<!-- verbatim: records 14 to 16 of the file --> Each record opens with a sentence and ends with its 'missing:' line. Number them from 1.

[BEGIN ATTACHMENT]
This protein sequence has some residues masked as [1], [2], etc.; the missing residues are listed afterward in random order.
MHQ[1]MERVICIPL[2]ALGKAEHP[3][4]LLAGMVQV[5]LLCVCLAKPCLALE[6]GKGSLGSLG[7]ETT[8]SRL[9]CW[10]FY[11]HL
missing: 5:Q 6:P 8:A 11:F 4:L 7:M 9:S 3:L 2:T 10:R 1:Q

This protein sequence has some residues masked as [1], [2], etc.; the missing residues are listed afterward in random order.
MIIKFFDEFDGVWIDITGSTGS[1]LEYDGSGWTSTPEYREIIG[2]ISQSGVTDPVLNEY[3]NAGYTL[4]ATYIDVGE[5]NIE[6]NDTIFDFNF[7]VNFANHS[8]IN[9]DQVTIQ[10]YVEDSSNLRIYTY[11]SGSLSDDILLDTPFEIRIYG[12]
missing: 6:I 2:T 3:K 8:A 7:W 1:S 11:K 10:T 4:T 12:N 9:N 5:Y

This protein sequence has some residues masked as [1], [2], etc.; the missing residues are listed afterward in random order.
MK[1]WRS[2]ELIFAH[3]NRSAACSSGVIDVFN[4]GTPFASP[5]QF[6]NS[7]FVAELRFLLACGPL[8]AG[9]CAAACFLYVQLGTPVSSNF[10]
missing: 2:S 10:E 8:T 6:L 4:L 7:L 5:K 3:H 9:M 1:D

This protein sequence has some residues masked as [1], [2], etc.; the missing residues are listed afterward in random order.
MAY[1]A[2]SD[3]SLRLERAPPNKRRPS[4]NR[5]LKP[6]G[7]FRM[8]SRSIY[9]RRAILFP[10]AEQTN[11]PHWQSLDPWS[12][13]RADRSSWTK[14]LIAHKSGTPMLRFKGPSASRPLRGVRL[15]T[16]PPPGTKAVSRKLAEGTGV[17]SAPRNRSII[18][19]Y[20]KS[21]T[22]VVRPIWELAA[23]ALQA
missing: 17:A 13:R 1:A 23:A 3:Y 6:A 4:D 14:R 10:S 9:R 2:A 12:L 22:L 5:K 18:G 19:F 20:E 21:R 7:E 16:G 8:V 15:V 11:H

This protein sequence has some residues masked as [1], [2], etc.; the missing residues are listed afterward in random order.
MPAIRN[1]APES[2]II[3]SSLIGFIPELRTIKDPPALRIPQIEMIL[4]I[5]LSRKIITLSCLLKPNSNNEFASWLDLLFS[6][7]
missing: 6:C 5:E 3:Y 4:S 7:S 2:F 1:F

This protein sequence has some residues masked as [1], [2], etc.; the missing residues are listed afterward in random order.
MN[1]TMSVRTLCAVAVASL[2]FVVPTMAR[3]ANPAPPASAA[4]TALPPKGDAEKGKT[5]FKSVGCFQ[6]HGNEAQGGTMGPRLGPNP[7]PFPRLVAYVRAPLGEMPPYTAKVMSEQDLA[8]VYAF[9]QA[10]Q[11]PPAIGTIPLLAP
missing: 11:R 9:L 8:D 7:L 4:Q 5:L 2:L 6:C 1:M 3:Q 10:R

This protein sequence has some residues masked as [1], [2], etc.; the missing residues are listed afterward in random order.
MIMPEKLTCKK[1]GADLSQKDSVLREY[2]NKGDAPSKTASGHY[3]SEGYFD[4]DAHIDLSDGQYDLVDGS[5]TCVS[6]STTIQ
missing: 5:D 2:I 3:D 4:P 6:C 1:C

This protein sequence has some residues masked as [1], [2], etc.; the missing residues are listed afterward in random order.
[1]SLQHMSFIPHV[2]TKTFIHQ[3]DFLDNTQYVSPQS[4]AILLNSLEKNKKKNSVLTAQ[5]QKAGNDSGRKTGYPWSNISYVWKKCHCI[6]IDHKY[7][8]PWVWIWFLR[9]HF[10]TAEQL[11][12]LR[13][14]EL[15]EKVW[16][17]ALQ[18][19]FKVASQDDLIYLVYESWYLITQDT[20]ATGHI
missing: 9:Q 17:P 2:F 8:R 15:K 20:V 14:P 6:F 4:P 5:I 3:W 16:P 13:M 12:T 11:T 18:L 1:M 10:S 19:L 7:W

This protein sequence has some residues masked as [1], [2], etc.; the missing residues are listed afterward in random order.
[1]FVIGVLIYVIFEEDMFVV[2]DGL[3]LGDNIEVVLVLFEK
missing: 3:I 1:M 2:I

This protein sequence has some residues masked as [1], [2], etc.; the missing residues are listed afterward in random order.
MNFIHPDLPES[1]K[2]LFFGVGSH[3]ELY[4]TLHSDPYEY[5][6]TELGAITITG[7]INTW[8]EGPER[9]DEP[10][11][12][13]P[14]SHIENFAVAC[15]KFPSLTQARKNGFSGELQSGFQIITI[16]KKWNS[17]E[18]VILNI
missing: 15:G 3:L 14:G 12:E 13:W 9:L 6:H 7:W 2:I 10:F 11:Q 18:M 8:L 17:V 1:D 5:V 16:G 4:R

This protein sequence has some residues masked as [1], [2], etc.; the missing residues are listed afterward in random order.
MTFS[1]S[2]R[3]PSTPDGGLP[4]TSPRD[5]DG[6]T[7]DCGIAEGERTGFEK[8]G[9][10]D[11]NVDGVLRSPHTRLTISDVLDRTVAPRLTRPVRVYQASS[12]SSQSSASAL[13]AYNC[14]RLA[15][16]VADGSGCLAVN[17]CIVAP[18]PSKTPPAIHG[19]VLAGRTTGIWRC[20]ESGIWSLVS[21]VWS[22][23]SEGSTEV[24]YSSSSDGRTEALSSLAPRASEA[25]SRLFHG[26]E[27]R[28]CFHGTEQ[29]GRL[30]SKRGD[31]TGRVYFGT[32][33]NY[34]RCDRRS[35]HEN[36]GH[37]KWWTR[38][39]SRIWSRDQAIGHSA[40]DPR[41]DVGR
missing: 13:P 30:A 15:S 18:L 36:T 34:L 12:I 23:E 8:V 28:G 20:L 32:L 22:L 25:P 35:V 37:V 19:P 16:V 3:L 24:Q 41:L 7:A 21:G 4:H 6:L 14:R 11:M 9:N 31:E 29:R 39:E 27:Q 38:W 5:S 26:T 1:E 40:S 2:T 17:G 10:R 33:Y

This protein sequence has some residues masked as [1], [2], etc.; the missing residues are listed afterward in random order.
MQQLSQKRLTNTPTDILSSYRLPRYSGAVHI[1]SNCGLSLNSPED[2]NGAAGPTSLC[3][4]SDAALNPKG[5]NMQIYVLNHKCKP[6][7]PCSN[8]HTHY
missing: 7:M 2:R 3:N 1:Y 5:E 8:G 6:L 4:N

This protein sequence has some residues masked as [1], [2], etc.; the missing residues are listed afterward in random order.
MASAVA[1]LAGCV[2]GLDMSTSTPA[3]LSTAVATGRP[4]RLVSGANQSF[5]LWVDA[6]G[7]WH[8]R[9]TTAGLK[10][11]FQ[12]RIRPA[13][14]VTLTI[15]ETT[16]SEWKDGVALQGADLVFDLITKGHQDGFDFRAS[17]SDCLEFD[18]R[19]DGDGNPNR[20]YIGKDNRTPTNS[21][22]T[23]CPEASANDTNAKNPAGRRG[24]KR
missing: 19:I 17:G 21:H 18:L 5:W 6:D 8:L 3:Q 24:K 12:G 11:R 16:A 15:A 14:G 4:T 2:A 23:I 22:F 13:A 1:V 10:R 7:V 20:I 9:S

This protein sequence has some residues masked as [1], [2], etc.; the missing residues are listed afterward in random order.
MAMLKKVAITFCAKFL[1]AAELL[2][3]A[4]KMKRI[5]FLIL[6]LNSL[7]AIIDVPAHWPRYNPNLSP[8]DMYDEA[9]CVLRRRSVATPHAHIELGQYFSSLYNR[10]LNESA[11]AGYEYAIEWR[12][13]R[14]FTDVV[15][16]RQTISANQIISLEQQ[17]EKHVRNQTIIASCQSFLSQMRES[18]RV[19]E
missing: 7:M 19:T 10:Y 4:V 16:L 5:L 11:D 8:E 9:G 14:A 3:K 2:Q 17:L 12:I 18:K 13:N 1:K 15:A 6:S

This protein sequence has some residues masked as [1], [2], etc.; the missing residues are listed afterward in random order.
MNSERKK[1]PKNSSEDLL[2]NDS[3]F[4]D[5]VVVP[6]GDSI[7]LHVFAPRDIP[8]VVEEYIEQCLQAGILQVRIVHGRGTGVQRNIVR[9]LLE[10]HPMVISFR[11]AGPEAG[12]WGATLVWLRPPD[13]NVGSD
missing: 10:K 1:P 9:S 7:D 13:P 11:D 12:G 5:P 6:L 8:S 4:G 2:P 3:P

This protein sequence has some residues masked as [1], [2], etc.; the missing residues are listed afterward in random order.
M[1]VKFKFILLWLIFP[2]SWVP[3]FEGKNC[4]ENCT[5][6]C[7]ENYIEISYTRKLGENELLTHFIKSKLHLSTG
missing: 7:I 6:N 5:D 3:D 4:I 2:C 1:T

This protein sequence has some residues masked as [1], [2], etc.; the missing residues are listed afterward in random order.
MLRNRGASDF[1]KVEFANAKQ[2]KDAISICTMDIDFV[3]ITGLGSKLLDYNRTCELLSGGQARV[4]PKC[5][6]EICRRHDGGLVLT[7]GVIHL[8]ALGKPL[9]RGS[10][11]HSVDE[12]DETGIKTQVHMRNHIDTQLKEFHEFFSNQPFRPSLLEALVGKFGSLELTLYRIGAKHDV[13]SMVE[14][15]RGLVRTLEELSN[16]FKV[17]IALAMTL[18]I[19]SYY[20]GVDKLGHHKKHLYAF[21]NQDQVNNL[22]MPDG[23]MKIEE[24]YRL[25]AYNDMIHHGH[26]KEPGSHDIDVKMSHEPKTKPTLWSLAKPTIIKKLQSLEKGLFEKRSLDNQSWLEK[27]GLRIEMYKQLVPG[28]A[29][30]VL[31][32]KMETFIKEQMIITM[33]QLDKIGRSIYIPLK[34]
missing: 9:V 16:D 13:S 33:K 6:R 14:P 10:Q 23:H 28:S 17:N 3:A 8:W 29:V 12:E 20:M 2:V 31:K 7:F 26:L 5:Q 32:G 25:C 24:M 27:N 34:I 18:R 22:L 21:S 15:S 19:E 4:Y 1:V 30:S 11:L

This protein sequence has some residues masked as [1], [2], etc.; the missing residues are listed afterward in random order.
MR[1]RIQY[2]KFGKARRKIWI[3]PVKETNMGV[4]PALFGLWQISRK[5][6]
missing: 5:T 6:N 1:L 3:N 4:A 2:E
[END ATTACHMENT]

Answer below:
This protein sequence has some residues masked as [1], [2], etc.; the missing residues are listed afterward in random order.
MAMLKKVAITFCAKFL[1]AAELL[2][3]A[4]KMKRI[5]FLIL[6]LNSL[7]AIIDVPAHWPRYNPNLSP[8]DMYDEA[9]CVLRRRSVATPHAHIELGQYFSSLYNR[10]LNESA[11]AGYEYAIEWR[12][13]R[14]FTDVV[15][16]RQTISANQIISLEQQ[17]EKHVRNQTIIASCQSFLSQMRES[18]RV[19]E
missing: 7:M 19:T 10:Y 4:V 16:L 5:L 11:D 8:E 9:G 14:A 3:K 2:Q 17:L 12:I 18:K 13:N 1:K 15:A 6:S

This protein sequence has some residues masked as [1], [2], etc.; the missing residues are listed afterward in random order.
MNSERKK[1]PKNSSEDLL[2]NDS[3]F[4]D[5]VVVP[6]GDSI[7]LHVFAPRDIP[8]VVEEYIEQCLQAGILQVRIVHGRGTGVQRNIVR[9]LLE[10]HPMVISFR[11]AGPEAG[12]WGATLVWLRPPD[13]NVGSD
missing: 10:K 1:P 9:S 7:D 13:P 11:D 12:G 5:P 6:L 8:S 4:G 2:P 3:P

This protein sequence has some residues masked as [1], [2], etc.; the missing residues are listed afterward in random order.
M[1]VKFKFILLWLIFP[2]SWVP[3]FEGKNC[4]ENCT[5][6]C[7]ENYIEISYTRKLGENELLTHFIKSKLHLSTG
missing: 7:I 6:N 5:D 3:D 4:I 2:C 1:T